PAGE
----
“Otelo Burning”: South African Teens Find Freedom Through Surfing

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Otelo-Burning

With the exception of 2007’s “Pride” (based on real life swimming coach Jim Ellis) images of Blacks engaging in any kind of water sport are pitifully rare.  Behind closed doors, women joke about not wanting to get their hair wet or how surfing and water skiing is for “White folks.”  In the emotionally stunning “Otelo Burning” director Sara Blecher turns this dated stereotype right on its head as three young men find freedom in the deep blue sea.

Set in 1988, two years before  Nelson Mandela’s release, New Year (Thomas Gumede), Otelo (Jafta Mamabolo) and his little brother Ntwe (Tshepang Mohlomi) are introduced to the joys of surfing by Mandla (Sihle Xaba).  Otelo takes to the sport like a fish to water and soon surpasses his friends as the best surfer of the bunch, which sets up a silent rivalry between Otelo and Mandla with tragic consequences.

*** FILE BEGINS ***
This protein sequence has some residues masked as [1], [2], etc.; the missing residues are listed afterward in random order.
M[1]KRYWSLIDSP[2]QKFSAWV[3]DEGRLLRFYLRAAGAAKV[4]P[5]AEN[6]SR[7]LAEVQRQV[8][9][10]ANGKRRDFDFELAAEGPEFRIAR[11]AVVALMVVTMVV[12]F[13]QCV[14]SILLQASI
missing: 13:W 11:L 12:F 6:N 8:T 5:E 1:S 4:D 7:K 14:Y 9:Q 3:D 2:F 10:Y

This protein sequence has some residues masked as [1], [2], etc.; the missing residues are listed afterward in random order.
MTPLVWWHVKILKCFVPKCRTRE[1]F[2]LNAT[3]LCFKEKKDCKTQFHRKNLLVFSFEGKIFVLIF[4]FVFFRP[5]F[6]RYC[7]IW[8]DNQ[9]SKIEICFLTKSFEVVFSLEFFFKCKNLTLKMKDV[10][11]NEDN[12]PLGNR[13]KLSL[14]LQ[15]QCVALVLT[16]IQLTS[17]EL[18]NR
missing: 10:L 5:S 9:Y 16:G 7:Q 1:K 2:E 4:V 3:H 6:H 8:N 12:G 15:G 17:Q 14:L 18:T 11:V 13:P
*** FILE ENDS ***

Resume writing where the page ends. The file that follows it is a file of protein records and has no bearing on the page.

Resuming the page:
“Otelo Burning” never shies away from the harsh realities of apartheid, which hovers like a silent spectre in every corner.  But despite the political oppression, these characters refuse to accept the status quo by nurturing their own dreams and ambitions.

“Otelo Burning” will initially grab your attention with its beautiful cinematography, but captivate your mind and heart with its moving tale of love, friendship, and courage.  It definitely deserves its place among other classic coming of age movies like “Boyz N The Hood”, “City of God” and “Y Tu Mama Tambien.”

You can purchase “Otelo Burning” on iTunes.

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